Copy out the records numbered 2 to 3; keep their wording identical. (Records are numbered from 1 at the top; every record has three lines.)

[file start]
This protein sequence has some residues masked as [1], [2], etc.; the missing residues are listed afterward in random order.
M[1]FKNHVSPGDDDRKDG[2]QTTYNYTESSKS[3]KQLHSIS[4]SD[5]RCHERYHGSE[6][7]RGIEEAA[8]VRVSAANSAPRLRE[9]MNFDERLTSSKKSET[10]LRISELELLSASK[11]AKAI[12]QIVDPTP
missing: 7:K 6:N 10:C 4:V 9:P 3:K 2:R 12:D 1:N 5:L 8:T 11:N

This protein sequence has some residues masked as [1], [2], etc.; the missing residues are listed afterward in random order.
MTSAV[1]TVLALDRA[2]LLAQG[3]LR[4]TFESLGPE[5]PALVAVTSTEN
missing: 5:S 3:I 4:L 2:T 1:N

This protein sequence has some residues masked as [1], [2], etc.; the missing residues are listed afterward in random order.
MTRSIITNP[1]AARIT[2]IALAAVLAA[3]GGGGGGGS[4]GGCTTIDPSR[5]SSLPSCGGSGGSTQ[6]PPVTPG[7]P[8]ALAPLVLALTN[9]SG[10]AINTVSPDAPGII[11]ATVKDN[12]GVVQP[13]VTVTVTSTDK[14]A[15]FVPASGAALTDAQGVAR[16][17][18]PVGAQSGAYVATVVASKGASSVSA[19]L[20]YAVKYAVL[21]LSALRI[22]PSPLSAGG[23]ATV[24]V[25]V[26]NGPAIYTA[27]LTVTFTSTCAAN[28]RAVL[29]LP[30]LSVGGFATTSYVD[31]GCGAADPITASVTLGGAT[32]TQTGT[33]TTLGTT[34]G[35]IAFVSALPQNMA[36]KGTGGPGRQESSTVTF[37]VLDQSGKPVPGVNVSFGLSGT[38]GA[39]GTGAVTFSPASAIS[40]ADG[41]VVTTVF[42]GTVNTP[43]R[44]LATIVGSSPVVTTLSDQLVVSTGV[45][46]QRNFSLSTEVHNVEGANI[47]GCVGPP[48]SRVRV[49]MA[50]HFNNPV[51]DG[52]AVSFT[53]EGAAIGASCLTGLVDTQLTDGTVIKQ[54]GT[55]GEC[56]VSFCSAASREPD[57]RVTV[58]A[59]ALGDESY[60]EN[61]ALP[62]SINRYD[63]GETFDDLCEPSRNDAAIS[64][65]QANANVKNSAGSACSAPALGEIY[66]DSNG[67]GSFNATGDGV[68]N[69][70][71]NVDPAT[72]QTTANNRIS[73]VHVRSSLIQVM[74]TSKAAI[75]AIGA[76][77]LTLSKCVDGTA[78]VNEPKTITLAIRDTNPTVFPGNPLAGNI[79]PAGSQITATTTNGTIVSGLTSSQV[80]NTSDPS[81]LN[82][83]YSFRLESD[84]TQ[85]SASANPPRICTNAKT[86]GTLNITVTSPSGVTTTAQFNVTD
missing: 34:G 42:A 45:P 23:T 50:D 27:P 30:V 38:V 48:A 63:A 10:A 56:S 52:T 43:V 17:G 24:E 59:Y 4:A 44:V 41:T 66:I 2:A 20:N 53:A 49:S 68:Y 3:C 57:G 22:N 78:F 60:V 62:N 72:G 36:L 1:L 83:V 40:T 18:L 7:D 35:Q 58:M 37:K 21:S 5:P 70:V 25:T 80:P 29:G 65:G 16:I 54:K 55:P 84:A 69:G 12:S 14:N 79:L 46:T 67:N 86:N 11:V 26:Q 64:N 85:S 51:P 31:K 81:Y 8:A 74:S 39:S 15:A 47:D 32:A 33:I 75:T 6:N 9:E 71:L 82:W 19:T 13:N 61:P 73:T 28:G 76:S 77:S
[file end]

This protein sequence has some residues masked as [1], [2], etc.; the missing residues are listed afterward in random order.
MTSAV[1]TVLALDRA[2]LLAQG[3]LR[4]TFESLGPE[5]PALVAVTSTEN
missing: 5:S 3:I 4:L 2:T 1:N

This protein sequence has some residues masked as [1], [2], etc.; the missing residues are listed afterward in random order.
MTRSIITNP[1]AARIT[2]IALAAVLAA[3]GGGGGGGS[4]GGCTTIDPSR[5]SSLPSCGGSGGSTQ[6]PPVTPG[7]P[8]ALAPLVLALTN[9]SG[10]AINTVSPDAPGII[11]ATVKDN[12]GVVQP[13]VTVTVTSTDK[14]A[15]FVPASGAALTDAQGVAR[16][17][18]PVGAQSGAYVATVVASKGASSVSA[19]L[20]YAVKYAVL[21]LSALRI[22]PSPLSAGG[23]ATV[24]V[25]V[26]NGPAIYTA[27]LTVTFTSTCAAN[28]RAVL[29]LP[30]LSVGGFATTSYVD[31]GCGAADPITASVTLGGAT[32]TQTGT[33]TTLGTT[34]G[35]IAFVSALPQNMA[36]KGTGGPGRQESSTVTF[37]VLDQSGKPVPGVNVSFGLSGT[38]GA[39]GTGAVTFSPASAIS[40]ADG[41]VVTTVF[42]GTVNTP[43]R[44]LATIVGSSPVVTTLSDQLVVSTGV[45][46]QRNFSLSTEVHNVEGANI[47]GCVGPP[48]SRVRV[49]MA[50]HFNNPV[51]DG[52]AVSFT[53]EGAAIGASCLTGLVDTQLTDGTVIKQ[54]GT[55]GEC[56]VSFCSAASREPD[57]RVTV[58]A[59]ALGDESY[60]EN[61]ALP[62]SINRYD[63]GETFDDLCEPSRNDAAIS[64][65]QANANVKNSAGSACSAPALGEIY[66]DSNG[67]GSFNATGDGV[68]N[69][70][71]NVDPAT[72]QTTANNRIS[73]VHVRSSLIQVM[74]TSKAAI[75]AIGA[76][77]LTLSKCVDGTA[78]VNEPKTITLAIRDTNPTVFPGNPLAGNI[79]PAGSQITATTTNGTIVSGLTSSQV[80]NTSDPS[81]LN[82][83]YSFRLESD[84]TQ[85]SASANPPRICTNAKT[86]GTLNITVTSPSGVTTTAQFNVTD
missing: 34:G 42:A 45:P 23:T 50:D 27:P 30:V 38:V 48:A 63:A 10:A 56:S 52:T 43:V 17:G 24:E 59:Y 4:A 44:V 41:T 66:I 2:A 20:N 53:A 49:S 68:Y 3:C 57:G 22:N 78:F 60:V 62:N 72:G 36:L 1:L 83:V 40:T 18:L 7:D 35:Q 58:M 37:K 21:S 5:P 70:V 25:T 80:P 29:G 65:G 16:I 54:K 55:P 84:A 69:G 12:S 14:N 79:L 46:T 67:N 86:N 11:V 26:Q 64:N 85:S 51:P 31:K 81:Y 8:A 74:S 39:S 15:A 47:D 32:A 33:I 75:T 6:N 9:E 71:L 82:W 19:T 13:N 61:P 73:T 28:G 76:S 77:S